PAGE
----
By : John Latchem | Posted: 27 Mar 2010
Prebook 3/31/10; Street 4/27/10
An earnest exploration of the origins of the Robin Hood legend, this documentary offers some enlightening insights that most viewers probably weren’t familiar with beyond portrayals in Hollywood movies.
Most modern interpretations of the famed outlaw who robbed from the rich and gave to the poor are derived from 16th century plays by English dramatist Anthony Munday, a contemporary of William Shakespeare. But the earliest ballads of the character link Robin Hood to a king named Edward, not King Richard the Lionheart and Prince John as the legend now tells.
One of the earliest accounts, from a poem written around 1500 called A Lyttell Geste of Robyn Hode, tells of a soldier named Robert Hode who joined in a tax revolt led by Thomas the Earl of Lancaster as part of a dispute with Edward II in 1322. When the Earl was defeated, his followers fled into Sherwood Forest and continued to fight under Hode’s leadership, and were pursued by the Sheriff of Nottingham. Hode marries a woman named Maltida, but he is ultimately killed by a nun acting under mysterious motives.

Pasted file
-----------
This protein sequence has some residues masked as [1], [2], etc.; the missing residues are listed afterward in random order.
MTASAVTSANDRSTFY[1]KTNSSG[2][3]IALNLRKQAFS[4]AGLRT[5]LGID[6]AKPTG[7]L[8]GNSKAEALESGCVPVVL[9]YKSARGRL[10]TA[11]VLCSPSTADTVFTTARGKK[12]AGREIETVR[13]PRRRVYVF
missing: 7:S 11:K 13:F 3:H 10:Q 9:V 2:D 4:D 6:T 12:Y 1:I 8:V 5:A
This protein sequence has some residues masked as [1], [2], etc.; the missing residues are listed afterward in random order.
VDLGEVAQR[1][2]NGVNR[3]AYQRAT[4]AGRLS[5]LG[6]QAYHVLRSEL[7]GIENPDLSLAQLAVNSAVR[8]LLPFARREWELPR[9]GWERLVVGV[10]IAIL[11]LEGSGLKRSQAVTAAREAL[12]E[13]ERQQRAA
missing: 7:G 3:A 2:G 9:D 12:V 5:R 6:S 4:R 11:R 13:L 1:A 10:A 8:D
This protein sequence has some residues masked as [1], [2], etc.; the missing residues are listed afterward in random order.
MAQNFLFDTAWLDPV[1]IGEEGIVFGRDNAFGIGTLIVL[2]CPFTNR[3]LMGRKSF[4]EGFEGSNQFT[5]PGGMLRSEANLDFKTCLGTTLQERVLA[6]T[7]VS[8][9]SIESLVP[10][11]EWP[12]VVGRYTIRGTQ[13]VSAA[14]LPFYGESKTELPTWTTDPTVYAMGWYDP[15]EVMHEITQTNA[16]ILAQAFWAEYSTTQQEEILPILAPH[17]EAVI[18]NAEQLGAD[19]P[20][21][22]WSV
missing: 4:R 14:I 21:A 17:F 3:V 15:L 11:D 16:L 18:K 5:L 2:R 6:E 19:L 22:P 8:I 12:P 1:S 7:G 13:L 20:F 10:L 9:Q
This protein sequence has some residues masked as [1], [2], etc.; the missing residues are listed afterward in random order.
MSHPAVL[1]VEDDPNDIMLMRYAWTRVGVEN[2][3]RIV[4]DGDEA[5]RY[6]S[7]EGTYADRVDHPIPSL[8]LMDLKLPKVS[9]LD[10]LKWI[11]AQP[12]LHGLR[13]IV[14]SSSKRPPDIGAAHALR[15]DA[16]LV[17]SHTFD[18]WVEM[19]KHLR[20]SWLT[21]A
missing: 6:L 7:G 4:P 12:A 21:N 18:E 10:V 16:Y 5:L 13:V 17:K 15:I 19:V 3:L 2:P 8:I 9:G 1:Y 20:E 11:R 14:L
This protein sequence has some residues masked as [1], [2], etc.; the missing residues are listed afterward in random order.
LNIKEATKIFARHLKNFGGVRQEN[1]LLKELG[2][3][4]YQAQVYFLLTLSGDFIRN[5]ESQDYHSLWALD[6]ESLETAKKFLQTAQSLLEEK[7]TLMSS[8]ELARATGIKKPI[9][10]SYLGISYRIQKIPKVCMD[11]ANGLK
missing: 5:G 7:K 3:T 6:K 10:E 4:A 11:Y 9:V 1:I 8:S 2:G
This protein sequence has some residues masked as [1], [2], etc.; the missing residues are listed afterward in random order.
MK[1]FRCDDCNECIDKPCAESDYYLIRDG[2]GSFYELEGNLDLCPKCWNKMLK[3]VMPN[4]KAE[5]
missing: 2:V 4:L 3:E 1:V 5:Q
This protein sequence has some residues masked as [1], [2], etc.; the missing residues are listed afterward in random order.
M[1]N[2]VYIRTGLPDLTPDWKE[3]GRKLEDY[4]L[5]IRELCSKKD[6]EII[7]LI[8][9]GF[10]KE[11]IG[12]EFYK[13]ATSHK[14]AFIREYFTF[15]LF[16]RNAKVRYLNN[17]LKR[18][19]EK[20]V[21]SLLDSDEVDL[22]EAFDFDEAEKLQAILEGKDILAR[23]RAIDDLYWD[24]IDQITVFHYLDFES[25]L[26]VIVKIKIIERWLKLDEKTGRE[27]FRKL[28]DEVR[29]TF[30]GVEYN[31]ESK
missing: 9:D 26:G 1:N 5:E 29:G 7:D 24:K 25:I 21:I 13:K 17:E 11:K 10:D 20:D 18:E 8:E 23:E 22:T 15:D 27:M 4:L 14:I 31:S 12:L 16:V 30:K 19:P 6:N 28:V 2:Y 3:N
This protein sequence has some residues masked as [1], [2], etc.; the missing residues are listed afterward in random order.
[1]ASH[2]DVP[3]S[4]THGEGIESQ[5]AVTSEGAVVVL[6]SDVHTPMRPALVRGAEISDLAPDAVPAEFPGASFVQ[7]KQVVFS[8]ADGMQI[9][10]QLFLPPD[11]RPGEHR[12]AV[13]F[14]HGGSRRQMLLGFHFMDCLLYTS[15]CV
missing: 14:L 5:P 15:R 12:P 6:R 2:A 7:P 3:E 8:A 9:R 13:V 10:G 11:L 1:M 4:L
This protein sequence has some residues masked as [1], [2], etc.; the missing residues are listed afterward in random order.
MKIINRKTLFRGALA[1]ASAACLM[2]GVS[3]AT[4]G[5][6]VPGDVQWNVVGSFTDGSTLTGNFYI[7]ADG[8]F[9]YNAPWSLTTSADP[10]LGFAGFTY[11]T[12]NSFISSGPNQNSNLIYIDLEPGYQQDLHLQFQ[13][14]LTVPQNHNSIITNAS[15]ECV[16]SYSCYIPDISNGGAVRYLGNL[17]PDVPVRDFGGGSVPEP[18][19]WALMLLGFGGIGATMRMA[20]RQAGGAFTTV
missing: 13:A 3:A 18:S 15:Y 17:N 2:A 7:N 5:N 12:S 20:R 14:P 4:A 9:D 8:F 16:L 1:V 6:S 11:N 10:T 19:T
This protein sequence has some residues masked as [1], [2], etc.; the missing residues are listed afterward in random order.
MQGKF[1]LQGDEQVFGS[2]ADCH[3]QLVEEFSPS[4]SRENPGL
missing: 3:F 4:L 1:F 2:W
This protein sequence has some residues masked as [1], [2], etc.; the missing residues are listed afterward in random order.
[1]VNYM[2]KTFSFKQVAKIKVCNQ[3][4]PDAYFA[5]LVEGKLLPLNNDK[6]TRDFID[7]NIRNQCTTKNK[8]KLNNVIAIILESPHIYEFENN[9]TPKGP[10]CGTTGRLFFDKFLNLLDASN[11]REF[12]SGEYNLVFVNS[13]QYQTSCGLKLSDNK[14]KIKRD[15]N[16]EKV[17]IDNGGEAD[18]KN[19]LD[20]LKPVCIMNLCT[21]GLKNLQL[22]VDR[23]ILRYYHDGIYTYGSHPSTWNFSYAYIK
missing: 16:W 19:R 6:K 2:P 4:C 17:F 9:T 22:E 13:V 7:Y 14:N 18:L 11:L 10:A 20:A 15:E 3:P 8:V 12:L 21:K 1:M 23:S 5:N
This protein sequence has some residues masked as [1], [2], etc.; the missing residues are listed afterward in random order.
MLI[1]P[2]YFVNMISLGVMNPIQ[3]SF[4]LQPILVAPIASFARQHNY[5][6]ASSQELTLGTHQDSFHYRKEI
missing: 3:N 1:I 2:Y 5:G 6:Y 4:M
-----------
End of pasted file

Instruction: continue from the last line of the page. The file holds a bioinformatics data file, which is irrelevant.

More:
Other records suggest that in the mid 13th century the son of the Earl of Huntington was declared an outlaw and disappeared into Sherwood Forest, where he was pursued by a sheriff at the behest of King Henry III and his son Prince Edward.
At the time, the English would have valued heroes who fought the repression of the Normans, when being known as an outlaw was a badge of honor.
Aside from trying to identify the man, the documentary also looks at folklore in general and traces how such stories spread with trade, arguing that the archetypes of the Robin Hood legend had roots in civilizations dating back thousands of years. For example, India tells stories of Rama, a Hindu crown prince banished to the woods with his wife, who would be abducted by a king. There are also parallels to Jesus Christ, with Little John as John the Baptist and the Merry Men as disciples.
Robin Hood imagery also is linked to Pagan ritualism and harkens back to a connection to nature lost by the trappings of civilization.
The presentation is dominated by flashy graphics and cosplay re-enactments of Robin Hood’s battles and exploits, with information conveyed through a single narrator, though a few scholarly interviews may have provided some more credibility.
The examination is well-timed for the new Ridley Scott Robin Hood due May 14, with Russell Crowe in the title role.